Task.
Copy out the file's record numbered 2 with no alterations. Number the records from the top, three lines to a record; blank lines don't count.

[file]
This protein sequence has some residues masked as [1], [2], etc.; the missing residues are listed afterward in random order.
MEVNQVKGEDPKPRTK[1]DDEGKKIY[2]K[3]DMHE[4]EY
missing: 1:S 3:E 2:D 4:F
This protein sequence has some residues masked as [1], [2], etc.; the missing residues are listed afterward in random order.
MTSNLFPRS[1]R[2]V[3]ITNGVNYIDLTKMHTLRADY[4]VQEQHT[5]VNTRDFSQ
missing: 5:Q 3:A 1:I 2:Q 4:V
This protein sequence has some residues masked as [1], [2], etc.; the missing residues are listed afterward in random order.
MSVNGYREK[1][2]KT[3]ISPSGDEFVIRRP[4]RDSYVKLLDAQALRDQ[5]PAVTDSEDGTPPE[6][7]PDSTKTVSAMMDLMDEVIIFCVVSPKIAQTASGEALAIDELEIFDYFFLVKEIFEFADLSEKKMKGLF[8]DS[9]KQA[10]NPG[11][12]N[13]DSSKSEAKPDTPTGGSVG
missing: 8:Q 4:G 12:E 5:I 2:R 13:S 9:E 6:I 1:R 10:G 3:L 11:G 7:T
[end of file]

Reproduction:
This protein sequence has some residues masked as [1], [2], etc.; the missing residues are listed afterward in random order.
MTSNLFPRS[1]R[2]V[3]ITNGVNYIDLTKMHTLRADY[4]VQEQHT[5]VNTRDFSQ
missing: 5:Q 3:A 1:I 2:Q 4:V